See for yourself in Friday's news stories:
Proposition 25 foes get some insurance against tax hikes
Sacramento Bee, Nov. 12, 2010
California's business community quietly got some insurance against tax increases this week with the help of the state Supreme Court.
As the fall election campaign raged, opponents of Proposition 25, the successful measure to allow state budget approval with a majority vote, argued that tax-happy Democrats who control the Legislature would legally contort the measure into raising taxes with a majority.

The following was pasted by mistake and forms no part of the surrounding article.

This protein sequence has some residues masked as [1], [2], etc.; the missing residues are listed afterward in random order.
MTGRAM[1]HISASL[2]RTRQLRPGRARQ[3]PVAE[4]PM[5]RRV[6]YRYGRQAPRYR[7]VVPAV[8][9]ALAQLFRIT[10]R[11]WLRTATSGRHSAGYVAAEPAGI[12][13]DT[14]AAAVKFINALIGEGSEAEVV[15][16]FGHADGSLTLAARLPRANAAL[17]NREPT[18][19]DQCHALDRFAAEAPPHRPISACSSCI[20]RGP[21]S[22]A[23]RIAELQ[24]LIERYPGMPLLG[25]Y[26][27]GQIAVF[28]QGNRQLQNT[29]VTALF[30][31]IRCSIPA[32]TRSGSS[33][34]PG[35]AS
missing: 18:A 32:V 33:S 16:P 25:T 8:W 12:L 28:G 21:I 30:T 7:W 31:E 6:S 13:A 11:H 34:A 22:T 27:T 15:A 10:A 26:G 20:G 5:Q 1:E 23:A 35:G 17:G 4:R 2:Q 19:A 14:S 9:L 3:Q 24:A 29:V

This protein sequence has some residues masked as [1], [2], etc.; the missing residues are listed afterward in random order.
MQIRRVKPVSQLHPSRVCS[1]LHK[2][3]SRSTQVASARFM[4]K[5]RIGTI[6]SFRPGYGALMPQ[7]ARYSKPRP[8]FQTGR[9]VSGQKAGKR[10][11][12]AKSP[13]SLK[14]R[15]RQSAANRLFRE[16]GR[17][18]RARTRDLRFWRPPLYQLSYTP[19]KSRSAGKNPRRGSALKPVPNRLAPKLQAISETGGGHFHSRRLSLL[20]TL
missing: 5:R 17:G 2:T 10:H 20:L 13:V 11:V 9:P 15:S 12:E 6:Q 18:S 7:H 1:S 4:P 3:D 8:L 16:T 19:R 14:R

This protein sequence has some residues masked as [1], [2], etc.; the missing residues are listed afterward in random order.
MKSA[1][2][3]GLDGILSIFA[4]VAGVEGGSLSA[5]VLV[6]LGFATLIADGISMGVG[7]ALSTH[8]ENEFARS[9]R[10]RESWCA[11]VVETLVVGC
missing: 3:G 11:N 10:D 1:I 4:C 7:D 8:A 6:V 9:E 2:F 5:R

No matter, opponents said, that Proposition 25 was directed at budget approval, not a separate part of the state constitution that requires a two-thirds vote for raising taxes. No matter that the 3rd District Court of Appeal had ruled that Proposition 25 "cannot be interpreted to operate as an end-run around the two-thirds vote requirement for raising taxes."
The measure's opponents, including the California Chamber of Commerce, noted that the appellate court did not publish the decision.
That all changed Wednesday when the California Supreme Court ordered its publication. Now, if lawmakers try to raise taxes with a majority, opponents can take the appellate decision into court as proof of foul play.
Turns out Proposition 25 opponents were hedging their bets all along: They asked for the publication order way back in August. Chamber spokeswoman Denise Davis said the organization "welcomes the news" from the court.